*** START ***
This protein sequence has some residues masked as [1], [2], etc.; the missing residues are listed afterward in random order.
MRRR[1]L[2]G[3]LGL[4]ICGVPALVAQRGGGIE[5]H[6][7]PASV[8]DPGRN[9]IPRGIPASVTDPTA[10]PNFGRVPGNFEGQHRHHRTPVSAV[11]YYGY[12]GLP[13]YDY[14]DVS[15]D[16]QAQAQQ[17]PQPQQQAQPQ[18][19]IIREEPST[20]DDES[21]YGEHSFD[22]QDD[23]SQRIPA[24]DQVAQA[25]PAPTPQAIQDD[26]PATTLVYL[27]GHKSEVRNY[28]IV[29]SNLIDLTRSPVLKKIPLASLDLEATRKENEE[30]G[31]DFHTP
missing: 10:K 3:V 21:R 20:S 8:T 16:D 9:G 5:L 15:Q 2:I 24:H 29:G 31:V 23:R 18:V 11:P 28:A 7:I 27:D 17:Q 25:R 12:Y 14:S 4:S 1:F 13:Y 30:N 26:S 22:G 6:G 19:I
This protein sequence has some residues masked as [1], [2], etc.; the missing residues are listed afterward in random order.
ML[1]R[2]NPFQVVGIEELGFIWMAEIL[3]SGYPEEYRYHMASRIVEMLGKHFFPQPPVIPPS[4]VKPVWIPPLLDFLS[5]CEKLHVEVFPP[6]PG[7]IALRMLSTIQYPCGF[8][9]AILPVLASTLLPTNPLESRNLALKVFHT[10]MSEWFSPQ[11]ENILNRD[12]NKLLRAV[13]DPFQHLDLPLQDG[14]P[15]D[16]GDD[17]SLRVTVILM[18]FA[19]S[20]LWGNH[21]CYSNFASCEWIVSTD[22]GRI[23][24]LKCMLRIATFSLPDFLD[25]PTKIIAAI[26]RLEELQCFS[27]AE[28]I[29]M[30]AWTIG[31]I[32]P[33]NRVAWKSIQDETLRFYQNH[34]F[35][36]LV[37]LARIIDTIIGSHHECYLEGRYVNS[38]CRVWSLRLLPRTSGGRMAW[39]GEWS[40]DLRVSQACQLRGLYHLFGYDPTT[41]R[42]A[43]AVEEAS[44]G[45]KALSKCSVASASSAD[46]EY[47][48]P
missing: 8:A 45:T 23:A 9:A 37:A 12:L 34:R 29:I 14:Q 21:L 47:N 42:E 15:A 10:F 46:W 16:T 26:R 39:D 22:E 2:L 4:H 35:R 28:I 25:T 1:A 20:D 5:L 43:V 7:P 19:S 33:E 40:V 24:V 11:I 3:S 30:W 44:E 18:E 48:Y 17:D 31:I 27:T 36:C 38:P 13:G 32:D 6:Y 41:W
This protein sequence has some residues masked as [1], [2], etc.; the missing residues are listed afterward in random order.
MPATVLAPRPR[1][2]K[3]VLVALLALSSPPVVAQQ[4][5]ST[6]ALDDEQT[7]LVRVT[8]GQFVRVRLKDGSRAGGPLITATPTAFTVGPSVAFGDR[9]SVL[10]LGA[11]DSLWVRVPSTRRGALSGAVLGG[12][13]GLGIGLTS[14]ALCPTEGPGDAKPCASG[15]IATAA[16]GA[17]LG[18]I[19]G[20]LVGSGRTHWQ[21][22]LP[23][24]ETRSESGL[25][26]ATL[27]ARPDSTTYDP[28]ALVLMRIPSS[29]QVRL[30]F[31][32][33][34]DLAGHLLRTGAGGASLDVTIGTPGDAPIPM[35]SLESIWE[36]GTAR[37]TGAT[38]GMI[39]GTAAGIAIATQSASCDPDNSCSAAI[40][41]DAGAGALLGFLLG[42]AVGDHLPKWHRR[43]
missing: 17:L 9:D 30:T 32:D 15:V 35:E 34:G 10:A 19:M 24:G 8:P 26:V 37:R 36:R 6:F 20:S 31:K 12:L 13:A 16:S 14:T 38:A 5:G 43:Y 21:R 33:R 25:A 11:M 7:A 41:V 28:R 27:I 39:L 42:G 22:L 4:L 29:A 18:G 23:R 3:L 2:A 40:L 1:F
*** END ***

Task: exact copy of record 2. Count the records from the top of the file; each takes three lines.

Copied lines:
This protein sequence has some residues masked as [1], [2], etc.; the missing residues are listed afterward in random order.
ML[1]R[2]NPFQVVGIEELGFIWMAEIL[3]SGYPEEYRYHMASRIVEMLGKHFFPQPPVIPPS[4]VKPVWIPPLLDFLS[5]CEKLHVEVFPP[6]PG[7]IALRMLSTIQYPCGF[8][9]AILPVLASTLLPTNPLESRNLALKVFHT[10]MSEWFSPQ[11]ENILNRD[12]NKLLRAV[13]DPFQHLDLPLQDG[14]P[15]D[16]GDD[17]SLRVTVILM[18]FA[19]S[20]LWGNH[21]CYSNFASCEWIVSTD[22]GRI[23][24]LKCMLRIATFSLPDFLD[25]PTKIIAAI[26]RLEELQCFS[27]AE[28]I[29]M[30]AWTIG[31]I[32]P[33]NRVAWKSIQDETLRFYQNH[34]F[35][36]LV[37]LARIIDTIIGSHHECYLEGRYVNS[38]CRVWSLRLLPRTSGGRMAW[39]GEWS[40]DLRVSQACQLRGLYHLFGYDPTT[41]R[42]A[43]AVEEAS[44]G[45]KALSKCSVASASSAD[46]EY[47][48]P
missing: 8:A 45:T 23:A 9:A 37:A 12:L 34:R 29:I 14:Q 21:L 47:N 42:E 15:A 10:F 46:W 16:T 26:R 39:D 22:E 2:L 4:H 35:R 28:I 25:T 1:A 20:D 5:L 43:V 7:P 19:S 33:E 40:V 24:V 11:I 3:S 30:W 44:E 18:E 48:Y 17:D 31:I 27:T 36:C 38:P 13:G 32:D 6:Y 41:W